Coffey says that while the MOP program has been in place for several years, it has become increasingly diverse. “When it first started they had a lot of pizza locations included, but in just the past couple of years the students have worked to get more variety in the program. Now it’s all over the board — from Mediterranean to African to pizza, subs and steaks.”
It is still, however, largely targeted to late-night dining. “We have venues that operate 24 hours, but if it’s after midnight, it’s cold out and you’re craving a pizza or a sub, you can use this service,” Coffey says. “We have student groups that have even started businesses associated with it — some created a web-based ordering system, and others created a delivery service that enables operations that may not be set up to deliver to participate.”
Another recent change to the MOP program has been implementation of an iTouch system for processing transactions. When a vendor makes a delivery, the employee simply hands the student an iTouch unit, the student verifies his or her ID and enters a security code to complete the transaction. “It’s easy, and it’s great for the vendors because they don’t need a big, expensive POS system to be able to manage transactions,” Coffey explains.
Duke’s independent food truck operators use that same iTouch system, giving students easy, cashless access to the seven different contracted food truck concepts that rotate among approved campus locations on a monthly calendar. From the trucks, students can pick up a host of food options including crepes, barbecue, tacos, Greek specialties and Chinese dumplings. As with the MOP program, student input and ongoing evaluation drive the selection of concepts.
If Duke is committed to variety, it is equally focused on sustainability. The school’s initiatives in this regard are second to none, and they continue to evolve. For the past 2 years, 17 percent of purchases have come from local vendors, and primary dining halls offer daily local meal options. Last year, Duke’s own campus farm supplied 6,000 pounds of fresh produce to the school. All dining locations compost, accounting for 150 tons of material in the 2012-2013 school year.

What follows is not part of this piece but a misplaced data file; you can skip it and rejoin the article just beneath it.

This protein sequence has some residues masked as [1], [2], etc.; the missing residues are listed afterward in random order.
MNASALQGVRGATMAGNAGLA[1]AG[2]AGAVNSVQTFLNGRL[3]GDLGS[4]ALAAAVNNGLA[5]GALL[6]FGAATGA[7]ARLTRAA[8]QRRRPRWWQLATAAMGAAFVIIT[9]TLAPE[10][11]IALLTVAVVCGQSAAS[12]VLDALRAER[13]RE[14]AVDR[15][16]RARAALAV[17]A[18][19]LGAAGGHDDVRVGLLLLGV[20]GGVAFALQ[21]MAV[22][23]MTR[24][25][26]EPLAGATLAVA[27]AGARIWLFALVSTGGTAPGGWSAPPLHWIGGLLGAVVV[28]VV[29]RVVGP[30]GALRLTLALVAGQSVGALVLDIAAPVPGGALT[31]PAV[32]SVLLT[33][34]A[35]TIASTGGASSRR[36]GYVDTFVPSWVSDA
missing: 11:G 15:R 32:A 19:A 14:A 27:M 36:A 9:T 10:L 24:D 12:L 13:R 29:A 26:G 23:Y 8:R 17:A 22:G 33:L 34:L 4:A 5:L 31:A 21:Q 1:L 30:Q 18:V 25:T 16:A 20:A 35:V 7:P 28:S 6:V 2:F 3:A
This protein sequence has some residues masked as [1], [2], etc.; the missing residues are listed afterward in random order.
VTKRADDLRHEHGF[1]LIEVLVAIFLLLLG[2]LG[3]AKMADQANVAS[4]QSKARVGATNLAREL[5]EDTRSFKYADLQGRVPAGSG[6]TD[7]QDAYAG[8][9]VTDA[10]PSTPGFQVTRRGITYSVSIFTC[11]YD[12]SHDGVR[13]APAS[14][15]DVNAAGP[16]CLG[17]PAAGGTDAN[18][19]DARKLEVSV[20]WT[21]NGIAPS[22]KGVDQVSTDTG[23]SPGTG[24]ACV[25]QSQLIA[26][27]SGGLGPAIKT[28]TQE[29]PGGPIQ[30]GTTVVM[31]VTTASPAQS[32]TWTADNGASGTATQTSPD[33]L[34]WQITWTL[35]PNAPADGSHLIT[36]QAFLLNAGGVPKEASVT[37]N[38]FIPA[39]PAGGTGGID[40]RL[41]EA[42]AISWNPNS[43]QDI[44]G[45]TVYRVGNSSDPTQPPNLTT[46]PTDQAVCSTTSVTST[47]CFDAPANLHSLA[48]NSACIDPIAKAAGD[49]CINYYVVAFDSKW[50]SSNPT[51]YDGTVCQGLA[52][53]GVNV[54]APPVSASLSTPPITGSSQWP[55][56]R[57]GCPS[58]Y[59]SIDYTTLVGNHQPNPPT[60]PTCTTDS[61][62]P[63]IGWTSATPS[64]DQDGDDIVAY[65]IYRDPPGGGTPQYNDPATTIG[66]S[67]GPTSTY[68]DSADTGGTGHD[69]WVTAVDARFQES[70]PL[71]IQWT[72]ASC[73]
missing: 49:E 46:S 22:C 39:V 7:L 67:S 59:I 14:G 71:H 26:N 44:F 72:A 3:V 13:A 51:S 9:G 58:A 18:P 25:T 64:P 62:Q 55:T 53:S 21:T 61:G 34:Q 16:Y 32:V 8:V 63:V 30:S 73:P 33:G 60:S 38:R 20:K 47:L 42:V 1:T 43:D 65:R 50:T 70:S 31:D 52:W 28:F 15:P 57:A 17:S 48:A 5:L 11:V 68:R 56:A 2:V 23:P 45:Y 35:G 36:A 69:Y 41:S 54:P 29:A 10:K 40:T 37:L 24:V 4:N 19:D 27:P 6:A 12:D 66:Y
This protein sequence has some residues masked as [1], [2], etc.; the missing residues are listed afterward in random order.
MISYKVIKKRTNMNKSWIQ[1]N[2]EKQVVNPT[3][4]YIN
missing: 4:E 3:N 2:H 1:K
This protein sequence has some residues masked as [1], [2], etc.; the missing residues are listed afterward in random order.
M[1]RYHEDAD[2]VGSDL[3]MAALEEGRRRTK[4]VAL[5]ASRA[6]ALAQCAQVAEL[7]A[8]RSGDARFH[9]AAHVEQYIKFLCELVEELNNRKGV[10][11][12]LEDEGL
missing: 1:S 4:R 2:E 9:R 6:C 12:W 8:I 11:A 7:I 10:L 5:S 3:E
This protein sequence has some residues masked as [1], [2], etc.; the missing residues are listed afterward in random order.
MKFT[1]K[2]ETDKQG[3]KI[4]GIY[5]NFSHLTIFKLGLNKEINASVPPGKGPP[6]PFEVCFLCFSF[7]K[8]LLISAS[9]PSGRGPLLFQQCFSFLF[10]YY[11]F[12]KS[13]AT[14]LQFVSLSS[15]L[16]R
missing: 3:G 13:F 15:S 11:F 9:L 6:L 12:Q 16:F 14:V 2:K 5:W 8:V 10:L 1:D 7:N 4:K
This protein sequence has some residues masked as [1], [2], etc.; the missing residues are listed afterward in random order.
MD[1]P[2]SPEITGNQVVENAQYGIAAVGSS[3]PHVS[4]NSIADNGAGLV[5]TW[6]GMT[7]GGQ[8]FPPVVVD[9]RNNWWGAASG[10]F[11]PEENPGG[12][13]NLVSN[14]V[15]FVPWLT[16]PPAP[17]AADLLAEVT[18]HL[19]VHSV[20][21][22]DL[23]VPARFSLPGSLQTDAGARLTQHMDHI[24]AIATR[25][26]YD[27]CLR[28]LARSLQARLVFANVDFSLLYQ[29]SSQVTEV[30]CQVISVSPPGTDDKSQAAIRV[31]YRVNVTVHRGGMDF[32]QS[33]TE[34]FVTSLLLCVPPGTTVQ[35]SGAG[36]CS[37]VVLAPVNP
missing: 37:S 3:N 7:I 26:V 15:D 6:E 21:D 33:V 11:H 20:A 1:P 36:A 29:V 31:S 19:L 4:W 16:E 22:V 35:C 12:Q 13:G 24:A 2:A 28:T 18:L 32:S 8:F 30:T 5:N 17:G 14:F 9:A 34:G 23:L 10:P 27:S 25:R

Trayless since 2008, Duke this year also banned Styrofoam from all locations. Only fair trade and/or “direct relationship” coffee is served, and reusable mugs are available for purchase at all locations. Likewise, reusable clamshell containers made from eco-friendly polypropylene can be purchased for $5 at participating campus vendors.
The most recent enhancements to Duke’s sustainability efforts include a community outreach food donation program; a Meet Your Farmer series, which brings local farmers into campus dining locations to interact with and educate students about their products; Chef’s Chatter, which provides students an opportunity to meet and engage with the chefs and learn about local items incorporated into the daily menus; and Chef’s Table, a program in which groups of six to eight students get a behind-the-scenes dining experience and a chance to provide feedback on meal options while engaging with the executive chef and staff.
Coffey says the school is also increasingly focused on defining sustainability in a more meaningful way than simply “local.” To that end, it is working with a graduate student to conduct research on how health ties into the sustainability movement. “Are we better off buying local apples that have been sprayed with pesticides or organic apples from another state? We’re trying to answer these types of questions as we look at our purchasing initiatives and working to put a much stronger emphasis on health,” Coffey says. “Local alone isn’t good enough.”
For a complete list of our 2014 College and University Foodservice Innovators click here.